In Fig. 10, we zoom in on the field of view shown in Fig. 2 of Orozco Suárez et al. (2007b) to demonstrate what our code gives on the smallest scales. Magnetic field strength and inclination at log τ = −0.8 is similar to the maps in Orozco Suárez et al. (2007b) and Asensio Ramos (2009). Fields are predominantly weak with a few stronger features in the intergranular lanes that are still hG. Our maps at log τ = 0, on the other hand, reveal many more features of which some harbor kG field. The inclination map, at the same time, reveals densely packed mixed polarities over the whole map. Generally, oversampling to pixels size of 0.08′′, in case of our 2D inversions, reveals a much finer structure in all the maps.

Figure 11 shows final distributions of magnetic field strength and inclination of internetwork. We filtered out the network contribution by following the procedure from Lites (2011). All the regions where longitudinal apparent flux density exceeds 100 G together with its 2′′ surroundings were excluded from the statistics. The retrieved mean field strength at log τ = 0 is around 130 G. At the higher layers, the field strength drops as the field becomes more horizontal.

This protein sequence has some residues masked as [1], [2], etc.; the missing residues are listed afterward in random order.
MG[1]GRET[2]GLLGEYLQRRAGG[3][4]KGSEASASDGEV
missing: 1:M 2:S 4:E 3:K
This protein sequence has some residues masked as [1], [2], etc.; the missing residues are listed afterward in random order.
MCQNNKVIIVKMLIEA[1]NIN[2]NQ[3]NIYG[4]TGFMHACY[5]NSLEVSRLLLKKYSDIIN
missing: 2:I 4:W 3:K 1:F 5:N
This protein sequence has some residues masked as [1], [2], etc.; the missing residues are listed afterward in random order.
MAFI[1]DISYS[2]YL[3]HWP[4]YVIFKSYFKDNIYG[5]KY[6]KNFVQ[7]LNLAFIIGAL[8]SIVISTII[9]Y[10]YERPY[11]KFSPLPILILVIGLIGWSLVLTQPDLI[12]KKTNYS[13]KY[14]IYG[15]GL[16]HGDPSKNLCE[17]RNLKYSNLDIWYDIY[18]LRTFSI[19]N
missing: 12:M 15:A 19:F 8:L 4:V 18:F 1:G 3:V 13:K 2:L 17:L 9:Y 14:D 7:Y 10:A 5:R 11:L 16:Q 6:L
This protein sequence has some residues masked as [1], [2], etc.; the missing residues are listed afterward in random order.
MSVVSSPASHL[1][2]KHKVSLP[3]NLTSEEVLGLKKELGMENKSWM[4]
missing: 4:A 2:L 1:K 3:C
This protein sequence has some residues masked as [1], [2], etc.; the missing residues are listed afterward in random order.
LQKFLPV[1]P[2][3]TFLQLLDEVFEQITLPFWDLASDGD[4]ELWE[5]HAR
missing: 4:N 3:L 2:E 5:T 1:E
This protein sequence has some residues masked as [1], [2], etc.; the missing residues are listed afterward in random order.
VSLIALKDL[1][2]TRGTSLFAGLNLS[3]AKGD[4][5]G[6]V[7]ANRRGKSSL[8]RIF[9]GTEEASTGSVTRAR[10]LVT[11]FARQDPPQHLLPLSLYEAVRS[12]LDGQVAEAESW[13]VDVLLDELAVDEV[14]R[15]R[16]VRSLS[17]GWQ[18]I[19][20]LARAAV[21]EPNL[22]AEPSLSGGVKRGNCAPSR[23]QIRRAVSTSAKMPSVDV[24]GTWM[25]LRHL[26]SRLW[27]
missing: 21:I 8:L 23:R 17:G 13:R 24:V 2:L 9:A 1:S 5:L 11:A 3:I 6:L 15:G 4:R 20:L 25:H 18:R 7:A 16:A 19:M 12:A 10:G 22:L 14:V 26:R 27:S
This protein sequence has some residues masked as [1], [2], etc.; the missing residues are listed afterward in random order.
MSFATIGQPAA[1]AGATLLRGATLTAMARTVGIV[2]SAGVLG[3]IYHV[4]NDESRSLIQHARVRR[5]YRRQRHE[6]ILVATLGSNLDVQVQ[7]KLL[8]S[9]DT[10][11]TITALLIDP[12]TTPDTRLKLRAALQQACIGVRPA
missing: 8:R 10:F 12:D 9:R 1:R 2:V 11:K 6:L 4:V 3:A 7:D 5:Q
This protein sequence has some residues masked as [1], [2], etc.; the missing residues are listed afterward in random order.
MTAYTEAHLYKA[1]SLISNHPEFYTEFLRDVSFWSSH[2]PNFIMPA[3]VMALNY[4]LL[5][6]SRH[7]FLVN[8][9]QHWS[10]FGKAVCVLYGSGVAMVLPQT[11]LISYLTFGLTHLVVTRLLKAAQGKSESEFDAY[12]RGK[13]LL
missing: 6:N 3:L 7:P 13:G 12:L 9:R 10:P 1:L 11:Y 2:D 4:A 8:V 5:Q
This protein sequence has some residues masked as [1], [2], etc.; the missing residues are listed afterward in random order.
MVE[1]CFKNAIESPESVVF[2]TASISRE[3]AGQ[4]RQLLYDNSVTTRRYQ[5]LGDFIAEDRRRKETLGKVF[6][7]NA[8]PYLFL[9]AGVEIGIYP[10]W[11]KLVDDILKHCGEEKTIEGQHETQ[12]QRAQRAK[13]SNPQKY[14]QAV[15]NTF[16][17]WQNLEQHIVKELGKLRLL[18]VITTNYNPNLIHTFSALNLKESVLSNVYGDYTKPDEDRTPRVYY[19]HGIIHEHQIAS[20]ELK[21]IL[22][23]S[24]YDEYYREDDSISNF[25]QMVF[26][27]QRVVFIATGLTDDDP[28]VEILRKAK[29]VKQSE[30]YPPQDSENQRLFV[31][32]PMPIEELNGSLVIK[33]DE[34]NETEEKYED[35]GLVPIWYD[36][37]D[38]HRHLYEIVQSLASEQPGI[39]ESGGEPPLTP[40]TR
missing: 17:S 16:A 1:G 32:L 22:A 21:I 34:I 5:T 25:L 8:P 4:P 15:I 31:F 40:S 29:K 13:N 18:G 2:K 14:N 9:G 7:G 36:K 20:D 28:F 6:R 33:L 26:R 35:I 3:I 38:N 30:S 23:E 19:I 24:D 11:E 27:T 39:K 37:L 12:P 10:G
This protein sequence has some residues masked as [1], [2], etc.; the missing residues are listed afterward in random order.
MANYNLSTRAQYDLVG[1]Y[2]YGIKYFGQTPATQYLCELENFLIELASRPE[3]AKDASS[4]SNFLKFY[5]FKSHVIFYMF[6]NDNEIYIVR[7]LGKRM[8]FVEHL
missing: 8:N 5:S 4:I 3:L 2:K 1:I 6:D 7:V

thumbnail Fig. 11

Results of 2D inversions applied to Hinode SP observations: histograms of magnetic field strength and field inclinations at 3 nodes. Black, blue, and red denote heights of log τ = 0,−0.8 and − 2.0, respectively. Bin sizes are 10 G and . Vertical line indicates the position of the mean field strength at log τ = 0.

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6. Conclusions and discussion